Just as the problems of filling several vacancies to the U.S. Senate highlighted the need to repeal the 17th Amendment, so too has President Obama’s failure to find someone, anyone, to be Secretary of Commerce highlights the utter worthlessness of the entire department.
The Commerce Department, originally known as Commerce and Labor, is a Progressive era creation (1903) which more or less was created to enforce all the new business regulations and departments created by Congress and the Theodore Roosevelt administration. Today, it’s basically an umbrella grouping for any number of different agencies handling patents, international trade, economic statistics, the National Weather Service, the U.S. Census, etc. that could all stand on their own without a super structure of bureaucracy over them. Indeed, the Obama Administration proposed to do just that with the Census which supposedly triggered Jud Gregg’s reconsideration of his appointment as Secretary. (No, I don’t believe that explanation either. Gregg’s reconsideration actually embarasses him more than it does Obama. What Administration did he think he was joining, Bush I’s?)
In fact, Sen. Gregg thought so highly of the department that he voted to kill it twice in the 1990s back when Republicans were actually serious about such things. And I doubt if one could name but more than a handful of Commerce Secretaries off top of their heads (as for me, I’ll go with Herbert Hoover, Jesse Jones, Malcom Baldrige, Robert Mosbacher and Ron Brown.) After a Wikepdia search, I find some familiar names like Harry Hopkins, Luther Hodges, W. Averrell Harriman, Henry Wallace, William Dailey, Pete Peterson, and Elliot Richardson. What do many of them have in common? They moved up to better jobs as soon as they got the chance.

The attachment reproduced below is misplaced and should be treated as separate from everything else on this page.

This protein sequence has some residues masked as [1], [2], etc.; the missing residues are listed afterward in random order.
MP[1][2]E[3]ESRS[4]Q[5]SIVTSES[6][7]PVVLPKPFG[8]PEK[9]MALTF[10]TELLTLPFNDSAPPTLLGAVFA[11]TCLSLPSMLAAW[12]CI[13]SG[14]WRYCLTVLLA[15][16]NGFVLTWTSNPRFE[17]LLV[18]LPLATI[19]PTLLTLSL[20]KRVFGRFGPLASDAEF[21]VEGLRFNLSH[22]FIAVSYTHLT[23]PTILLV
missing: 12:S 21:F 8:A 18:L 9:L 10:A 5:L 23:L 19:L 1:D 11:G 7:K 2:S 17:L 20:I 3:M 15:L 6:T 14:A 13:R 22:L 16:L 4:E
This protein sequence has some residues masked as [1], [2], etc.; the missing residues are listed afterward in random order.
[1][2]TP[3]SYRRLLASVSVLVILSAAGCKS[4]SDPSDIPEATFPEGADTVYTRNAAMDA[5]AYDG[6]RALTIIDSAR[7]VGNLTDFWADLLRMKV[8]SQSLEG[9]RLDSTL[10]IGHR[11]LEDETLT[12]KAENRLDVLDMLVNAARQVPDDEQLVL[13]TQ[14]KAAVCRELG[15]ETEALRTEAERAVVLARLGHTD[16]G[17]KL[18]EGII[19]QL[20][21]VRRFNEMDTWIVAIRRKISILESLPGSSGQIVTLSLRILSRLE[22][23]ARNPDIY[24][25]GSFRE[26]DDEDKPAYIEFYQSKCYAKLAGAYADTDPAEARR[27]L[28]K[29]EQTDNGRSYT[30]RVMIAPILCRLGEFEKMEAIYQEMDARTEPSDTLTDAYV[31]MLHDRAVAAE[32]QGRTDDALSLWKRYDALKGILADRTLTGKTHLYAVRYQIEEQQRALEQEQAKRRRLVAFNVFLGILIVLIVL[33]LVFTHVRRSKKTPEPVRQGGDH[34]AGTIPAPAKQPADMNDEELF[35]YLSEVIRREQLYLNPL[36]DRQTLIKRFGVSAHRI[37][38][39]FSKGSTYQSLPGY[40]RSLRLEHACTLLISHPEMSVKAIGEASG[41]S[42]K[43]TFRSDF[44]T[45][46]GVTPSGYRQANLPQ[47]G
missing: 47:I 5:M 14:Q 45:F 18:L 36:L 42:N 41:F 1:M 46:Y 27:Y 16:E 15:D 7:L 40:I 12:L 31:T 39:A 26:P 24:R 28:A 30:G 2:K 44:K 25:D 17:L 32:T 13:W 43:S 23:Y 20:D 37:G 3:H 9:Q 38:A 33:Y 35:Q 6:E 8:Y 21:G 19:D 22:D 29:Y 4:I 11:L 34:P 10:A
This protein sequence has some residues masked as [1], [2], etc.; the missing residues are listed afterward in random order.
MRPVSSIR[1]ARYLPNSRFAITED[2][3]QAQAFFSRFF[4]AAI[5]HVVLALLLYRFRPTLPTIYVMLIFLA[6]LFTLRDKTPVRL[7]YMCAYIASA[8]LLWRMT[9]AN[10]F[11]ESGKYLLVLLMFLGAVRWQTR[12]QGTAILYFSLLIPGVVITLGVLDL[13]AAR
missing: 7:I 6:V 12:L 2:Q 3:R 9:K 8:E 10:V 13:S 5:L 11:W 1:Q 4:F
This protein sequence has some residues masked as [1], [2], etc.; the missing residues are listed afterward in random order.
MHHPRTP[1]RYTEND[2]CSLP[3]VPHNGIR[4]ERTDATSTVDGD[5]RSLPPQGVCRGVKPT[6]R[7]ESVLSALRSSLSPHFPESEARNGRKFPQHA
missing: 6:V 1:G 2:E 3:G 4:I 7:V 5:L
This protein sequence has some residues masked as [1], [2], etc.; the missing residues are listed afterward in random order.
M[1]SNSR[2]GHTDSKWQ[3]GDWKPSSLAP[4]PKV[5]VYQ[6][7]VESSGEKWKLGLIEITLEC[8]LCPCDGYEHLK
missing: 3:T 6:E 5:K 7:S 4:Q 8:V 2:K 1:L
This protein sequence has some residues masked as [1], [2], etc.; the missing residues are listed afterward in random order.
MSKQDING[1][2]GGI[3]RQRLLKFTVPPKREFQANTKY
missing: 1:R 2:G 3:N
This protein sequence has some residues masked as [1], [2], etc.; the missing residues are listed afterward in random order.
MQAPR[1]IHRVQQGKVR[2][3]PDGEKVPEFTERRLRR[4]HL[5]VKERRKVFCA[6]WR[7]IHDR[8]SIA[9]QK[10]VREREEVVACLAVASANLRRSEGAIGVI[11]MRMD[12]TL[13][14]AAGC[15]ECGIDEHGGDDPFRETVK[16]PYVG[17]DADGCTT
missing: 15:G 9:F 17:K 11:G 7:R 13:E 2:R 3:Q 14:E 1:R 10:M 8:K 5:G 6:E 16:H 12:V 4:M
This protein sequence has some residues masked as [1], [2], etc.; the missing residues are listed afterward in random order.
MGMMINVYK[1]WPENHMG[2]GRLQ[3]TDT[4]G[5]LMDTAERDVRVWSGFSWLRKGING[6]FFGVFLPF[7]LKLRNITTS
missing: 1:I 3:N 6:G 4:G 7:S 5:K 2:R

So it is a position not worth much in the pecking order, even of the Washington establishment. It’s more of a administrative job than one that provides actual leadership within the U.S. business community and the only people who will take it are basically those waiting for another, more prestigious positions to open up within an Administration (you think Bill Richardson would have stayed on Commerce Secretary for four to eight years?).
In other words, it’s job that is not needed for a department that is not needed. Obama would do himself and country a big favor and instead of finding some office-seeker or placeholder to simply say “I am not appointing another person as Secretary of Commerce. In my first budget I am simply going to abolish the department.”
Sure, I know this won’t happen. But at least with post still open one can reopen the debate as to why we need a Commerce Department and I’m sure Sen. Gregg will back me up on this.